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IRA Contribution Limits for 2014

The IRS released the new IRA contribution limits for 2014 and they will remain the same as 2013: $5,500 for those under 50, and an additional $1,000 “catch-up” for those over 50. This isn’t too surprising given the low inflation rate this year (as the base contribution limit is inflation adjusted at $500 increments, though the “catch-up” number is not).

There were some adjustments to income thresholds for IRA contribution eligibility. The IRS news release contains all the gory details.

The limits to IRA contributions are trickier than the 401k contribution limits as they take into account four things: your tax filing status; your adjusted gross income (AGI); your age; and you/your spouse’s access to a workplace retirement plan (like a 401k). There are tables for each filing status. If you aren’t eligible for Traditional IRA contributions, you may still be eligible to contribute to a Roth IRA.

Traditional IRA Contribution Limits for 2014

Please note that for all limits, you cannot contribute more than your earned income for the year. So if you are eligible to contribute $6,500 by the rules for age, filing status, and income – but only had $5,000 in earned income for the year then you can’t contribute more than $5,000.

For “Phased” contributions, the limit is scaled by the income range. So if you’re single, under 50 and made $65,000 – you can contribute up to $2,750. This is because there’s a $10,000 range for phase outs and you are in the middle of it at $65,000, which means you can contribute 50% of the maximum.

Single or Head of Household

AGIAge (years)Maximum
< $60,0000-49$5,500
50+$6,500
$60,000 – $70,0000-49Phased, up to $5,500
50+Phased, up to $6,500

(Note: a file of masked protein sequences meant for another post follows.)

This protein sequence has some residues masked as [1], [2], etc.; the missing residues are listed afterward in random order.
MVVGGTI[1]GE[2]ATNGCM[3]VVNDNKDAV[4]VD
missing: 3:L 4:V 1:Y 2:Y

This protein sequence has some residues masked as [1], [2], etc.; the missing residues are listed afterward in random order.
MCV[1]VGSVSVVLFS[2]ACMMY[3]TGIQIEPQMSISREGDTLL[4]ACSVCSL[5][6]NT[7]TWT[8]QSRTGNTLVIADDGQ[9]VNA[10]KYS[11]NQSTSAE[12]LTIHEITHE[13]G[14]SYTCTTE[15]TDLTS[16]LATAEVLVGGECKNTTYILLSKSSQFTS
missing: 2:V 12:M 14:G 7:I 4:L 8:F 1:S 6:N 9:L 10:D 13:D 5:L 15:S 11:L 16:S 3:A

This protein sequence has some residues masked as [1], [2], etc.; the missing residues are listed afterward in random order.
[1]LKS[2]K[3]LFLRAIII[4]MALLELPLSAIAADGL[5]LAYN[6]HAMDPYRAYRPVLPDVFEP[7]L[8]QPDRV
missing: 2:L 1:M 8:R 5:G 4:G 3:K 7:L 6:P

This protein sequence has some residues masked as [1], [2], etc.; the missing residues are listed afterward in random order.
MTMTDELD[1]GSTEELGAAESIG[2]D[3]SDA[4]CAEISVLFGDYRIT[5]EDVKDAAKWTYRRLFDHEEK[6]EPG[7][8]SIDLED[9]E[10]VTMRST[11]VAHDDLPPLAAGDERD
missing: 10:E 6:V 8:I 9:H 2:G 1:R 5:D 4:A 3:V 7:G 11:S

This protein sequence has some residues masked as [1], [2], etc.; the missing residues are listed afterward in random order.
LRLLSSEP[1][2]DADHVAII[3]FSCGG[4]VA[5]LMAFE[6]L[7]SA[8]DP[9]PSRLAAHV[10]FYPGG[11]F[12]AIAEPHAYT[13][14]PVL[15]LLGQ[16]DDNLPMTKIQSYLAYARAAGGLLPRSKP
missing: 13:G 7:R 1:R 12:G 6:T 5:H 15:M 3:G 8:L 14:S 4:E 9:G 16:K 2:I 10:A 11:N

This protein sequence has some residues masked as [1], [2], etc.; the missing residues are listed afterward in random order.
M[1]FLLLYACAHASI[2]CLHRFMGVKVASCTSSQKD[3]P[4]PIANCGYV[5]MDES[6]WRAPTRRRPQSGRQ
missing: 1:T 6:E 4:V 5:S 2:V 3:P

> $70,000AnyNot eligible

 

Married filing jointly, covered by retirement plan

AGIAge (years)Maximum
< $96,0000-49$5,500
50+$6,500
$96,000 – $116,0000-49Phased, up to $5,500
50+Phased, up to $6,500
> $116,000AnyNot eligible

 

Married filing jointly, not covered by retirement plan

AGIAge (years)Maximum
< $181,0000-49$5,500
50+$6,500
$181,000 – $191,0000-49Phased, up to $5,500
50+Phased, up to $6,500
> $191,000AnyNot eligible

 

Married filing separately

AGIAge (years)Maximum
$0 – $10,0000-49Phased, up to $5,500
50+Phased, up to $6,500
> $10,000AnyNot eligible

 

Roth IRA Contribution Limits for 2014

Single or Head of Household

AGIAge (years)Maximum
< $114,0000-49$5,500
50+$6,500
$114,000 – $129,0000-49Phased, up to $5,500
50+Phased, up to $6,500
> $129,000AnyNot eligible

 

Married filing jointly

AGIAge (years)Maximum
< $181,0000-49$5,500
50+$6,500
$181,000 – $191,0000-49Phased, up to $5,500
50+Phased, up to $6,500
> $191,000AnyNot eligible

 

Married filing separately

AGIAge (years)Maximum
$0 – $10,0000-49Phased, up to $5,500
50+Phased, up to $6,500
> $10,000AnyNot eligible

2 thoughts on “IRA Contribution Limits for 2014

  1. The amounts you are allowed to pay into a pension per year in the USA seem very mean when compared to the British maximum pension contribution of £50,000 (or $80,000) in any one tax year.
    Its like they don’t want you to save, or have a decent retirement.
    Do you get tax relief on your contributions ?

    • We like to make things complicated here.

      Most employees have access to a 401k, 457 or 403b, whose contributions are made before taxes allowing you to reduce your taxable income (and the limits there are $17,500/year right now). IRA contributions are made with after tax dollars but you get a taxable benefit at tax time – you reduce the taxable income when filing (so similar to 401ks, but it doesn’t just happen for each paycheck you do it manually and get the benefits recognized when filing). Roth IRAs are done with after tax dollars and don’t reduce your taxable income.

      So, it’s a complicated process figuring out what combinations of retirement plans you are eligible for and the total amount you can contribute. But, for some oddball edge cases people have the ability to contribute to many types and more or less avoid taxes entirely, like Justin at Root of Good detailed for himself

      Sadly, I don’t have quite the same ability to avoid taxes like he does (nor does about 99.9% of the population). In my case I can do the max $17,500 in a 401k and $5,500 in my wife’s IRA. So the best we can do is shield $23,000 in income in retirement contributions, whereas he and his wife shielded $56,700 in retirement/pension contributions (and may have been able to do more with IRAs). There are other items to reduce your taxable income and taxes as well: child credits, medical/dental insurance paid pre-tax, health savings accounts, etc.

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